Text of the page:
Associations of adverse childhood experiences with internalized weight stigma.

Associations of adverse childhood experiences with internalized weight stigma.

Source publication
Article
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Adverse childhood experiences (ACEs) may be an early life factor associated with adult weight stigma via biological (e.g., stress response), cognitive (e.g., self-criticism/deprecation), and/or emotional (e.g., shame) mechanisms. This pilot study investigated relationships between ACEs and internalized and experienced weight stigma in adult women w...

Contexts in source publication

Context 1
... a higher number of ACEs was significantly associated with higher WBIS-M scores (β = 0.40, p = 0.006), and ACE score explained 14.6% of the variance in WBIS-M scores. Of the three covariates, only age was found to be significantly associated with WBIS-M scores (β = 0.37, p = 0.008), suggesting that younger individuals report a greater degree of IWS (see Table 2). ...
Context 2
... the three ACE-type subscales explained 26.5% of the variance in WBIS-M scores. However, the Abuse subscale was the only ACE type to be uniquely and significantly associated with WBIS-M scores These results indicate that individuals who experience abuse-type ACEs and younger individuals reported higher levels of IWS (see Table 2). ...

Citations

... Crucially, for cisgender women of a higher body weights, averse childhood experiences have been found to be positively associated with greater internalisation of weight stigma (Keirns, Tsotsoros et al. 2021). Adverse childhood experiences may be an early life factor that increases vulnerability to adult weight stigma through biological (e.g., stress response), social (e.g., attachment insecurity, fear of negative evaluation, social anxiety), cognitive (e.g., self-criticism/depreciation, early maladaptive schemas, poor concept of self), and/or emotional (e.g., shame, lack of self-compassion, emotional dysregulation) mechanisms. ...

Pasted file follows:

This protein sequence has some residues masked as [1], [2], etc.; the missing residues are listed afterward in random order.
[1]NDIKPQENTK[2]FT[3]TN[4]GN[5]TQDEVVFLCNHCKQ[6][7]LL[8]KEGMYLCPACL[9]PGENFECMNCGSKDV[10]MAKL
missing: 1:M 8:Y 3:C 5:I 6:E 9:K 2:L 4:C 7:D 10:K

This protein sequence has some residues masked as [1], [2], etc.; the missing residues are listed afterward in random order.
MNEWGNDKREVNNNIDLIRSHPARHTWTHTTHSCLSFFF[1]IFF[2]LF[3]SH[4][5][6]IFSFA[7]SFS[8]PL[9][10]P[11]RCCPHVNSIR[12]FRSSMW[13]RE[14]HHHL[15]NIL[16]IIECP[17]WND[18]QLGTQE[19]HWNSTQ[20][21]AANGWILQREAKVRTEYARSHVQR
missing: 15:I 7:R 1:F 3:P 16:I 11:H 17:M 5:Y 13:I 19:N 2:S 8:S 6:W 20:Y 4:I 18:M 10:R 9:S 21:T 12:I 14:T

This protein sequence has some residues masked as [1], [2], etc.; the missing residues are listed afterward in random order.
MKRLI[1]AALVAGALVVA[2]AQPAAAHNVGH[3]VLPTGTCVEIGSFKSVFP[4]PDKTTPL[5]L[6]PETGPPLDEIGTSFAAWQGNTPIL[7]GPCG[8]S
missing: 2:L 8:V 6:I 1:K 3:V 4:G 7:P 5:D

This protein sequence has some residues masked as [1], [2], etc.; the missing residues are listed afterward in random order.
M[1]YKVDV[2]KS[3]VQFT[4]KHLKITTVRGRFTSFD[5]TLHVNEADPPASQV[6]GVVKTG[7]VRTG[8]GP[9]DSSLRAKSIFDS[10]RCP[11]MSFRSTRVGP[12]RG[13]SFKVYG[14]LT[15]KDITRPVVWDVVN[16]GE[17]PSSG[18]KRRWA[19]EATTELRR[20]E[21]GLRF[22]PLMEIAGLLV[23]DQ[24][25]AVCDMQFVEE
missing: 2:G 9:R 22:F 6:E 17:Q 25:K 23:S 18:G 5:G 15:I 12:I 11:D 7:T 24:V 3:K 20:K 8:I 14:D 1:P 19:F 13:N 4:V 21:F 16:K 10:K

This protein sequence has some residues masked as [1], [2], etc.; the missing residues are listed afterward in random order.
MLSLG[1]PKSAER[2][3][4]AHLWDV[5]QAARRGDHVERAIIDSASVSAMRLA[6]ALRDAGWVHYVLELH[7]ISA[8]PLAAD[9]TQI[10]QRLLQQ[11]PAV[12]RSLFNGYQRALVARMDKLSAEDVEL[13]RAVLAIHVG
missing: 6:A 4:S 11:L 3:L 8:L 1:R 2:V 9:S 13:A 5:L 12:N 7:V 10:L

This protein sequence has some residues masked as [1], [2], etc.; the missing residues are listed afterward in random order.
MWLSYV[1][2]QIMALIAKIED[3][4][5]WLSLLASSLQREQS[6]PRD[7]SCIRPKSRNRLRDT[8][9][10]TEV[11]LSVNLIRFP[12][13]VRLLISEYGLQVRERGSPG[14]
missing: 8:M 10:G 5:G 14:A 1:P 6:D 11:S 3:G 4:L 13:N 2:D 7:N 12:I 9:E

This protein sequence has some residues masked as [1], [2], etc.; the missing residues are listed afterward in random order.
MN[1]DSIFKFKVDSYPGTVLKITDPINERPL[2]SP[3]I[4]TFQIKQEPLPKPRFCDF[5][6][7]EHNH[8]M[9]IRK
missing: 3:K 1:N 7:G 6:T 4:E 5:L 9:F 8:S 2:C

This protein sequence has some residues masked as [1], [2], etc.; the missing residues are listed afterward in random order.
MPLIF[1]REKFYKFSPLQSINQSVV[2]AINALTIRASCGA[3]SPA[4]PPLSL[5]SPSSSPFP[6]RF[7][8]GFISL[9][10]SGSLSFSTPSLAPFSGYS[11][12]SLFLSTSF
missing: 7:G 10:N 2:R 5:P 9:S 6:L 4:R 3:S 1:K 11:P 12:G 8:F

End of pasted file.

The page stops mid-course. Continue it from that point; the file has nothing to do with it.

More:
Conference Paper
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Weight-stigma and internalised weight-stigma are risks for EDs and suicidality. Suicidal ideation in current and lifetime EDs is directly and indirectly effected by perceived-burdensomeness. Similarly, research has linked weight-based discrimination with perceived-burdensomeness and increased suicidal ideation. Weight self-stigma has been linked with weight change, indicating the negative effects of weight self-stigma, and emphasising the central role of fear of being stigmatised by others in this process. Self-discrepancy and negative self-schemas may also include fear of an imagined fat/larger self, or fear of returning to a larger/fat body weight. Considering these factors in the relationship between weight stigma, fear of fatness, and disordered eating, it may be that fear-of-fatness and perceived burdensomeness in EDs more closely align with fear of weight-based discrimination. Pervasive, systemic devaluation of individuals in fat/larger bodies may foster internalised beliefs that one is worthless or a burden on society that praises thinness, dehumanises, pathologizes, and positions larger bodies as a moral/personal failure. This may compound minority stress and weight bias internalisation for those who face intersectional oppressions and experiences of their bodies and identities as a marginalised other. Fear of additional (weight-based) marginalisation may influence ED vulnerability for certain populations, including those who may experience intersectional marginalisation, and those in larger bodies. Insecure attachment, social anxiety, and fear of negative evaluation are also highly prevalent in EDs. It may be that these factors relate to increased awareness of the threat of weight-based marginalisation and therefore, heighten ED risk. This paper will explore the literature on ‘fear of fatness’, ‘feeling fat’, and negative ‘fat talk’ in EDs as related to internalised weight stigma, marginalisation (i.e., race/ethnicity, genders, sexualities, disability), perceived burdensomeness, and fear of stigmatisation. It will argue for the consideration of ‘fear of fatness’ and ‘feeling fat’ as central to ED within a broader context of body politics, weight-based discrimination and disordered eating as a means of coping with fear of (further) social discrimination.